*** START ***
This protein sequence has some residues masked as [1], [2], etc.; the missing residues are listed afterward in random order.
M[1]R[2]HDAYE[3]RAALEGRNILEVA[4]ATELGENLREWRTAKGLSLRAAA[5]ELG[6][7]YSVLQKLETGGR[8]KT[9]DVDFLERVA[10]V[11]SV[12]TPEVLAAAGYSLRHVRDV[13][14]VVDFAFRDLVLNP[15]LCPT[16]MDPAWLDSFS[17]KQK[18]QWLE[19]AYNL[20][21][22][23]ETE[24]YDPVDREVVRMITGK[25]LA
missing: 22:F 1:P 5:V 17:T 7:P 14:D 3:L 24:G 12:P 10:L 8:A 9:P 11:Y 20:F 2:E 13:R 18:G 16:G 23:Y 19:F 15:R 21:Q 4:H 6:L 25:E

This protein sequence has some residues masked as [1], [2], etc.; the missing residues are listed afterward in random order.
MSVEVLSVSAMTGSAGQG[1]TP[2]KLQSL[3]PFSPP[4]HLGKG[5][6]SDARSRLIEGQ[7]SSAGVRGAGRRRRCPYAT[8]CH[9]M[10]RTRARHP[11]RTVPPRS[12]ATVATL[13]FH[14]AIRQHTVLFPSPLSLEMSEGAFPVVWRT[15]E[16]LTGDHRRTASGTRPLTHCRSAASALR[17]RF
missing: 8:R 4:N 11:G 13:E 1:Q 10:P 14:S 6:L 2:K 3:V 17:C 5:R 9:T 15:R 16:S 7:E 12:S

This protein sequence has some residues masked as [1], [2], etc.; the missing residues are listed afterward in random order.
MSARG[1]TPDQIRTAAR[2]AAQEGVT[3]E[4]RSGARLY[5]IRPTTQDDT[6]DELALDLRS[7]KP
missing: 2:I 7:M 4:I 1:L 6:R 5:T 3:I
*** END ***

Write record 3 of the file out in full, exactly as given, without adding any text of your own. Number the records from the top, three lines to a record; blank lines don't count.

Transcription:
This protein sequence has some residues masked as [1], [2], etc.; the missing residues are listed afterward in random order.
MSARG[1]TPDQIRTAAR[2]AAQEGVT[3]E[4]RSGARLY[5]IRPTTQDDT[6]DELALDLRS[7]KP
missing: 2:I 7:M 4:I 1:L 6:R 5:T 3:I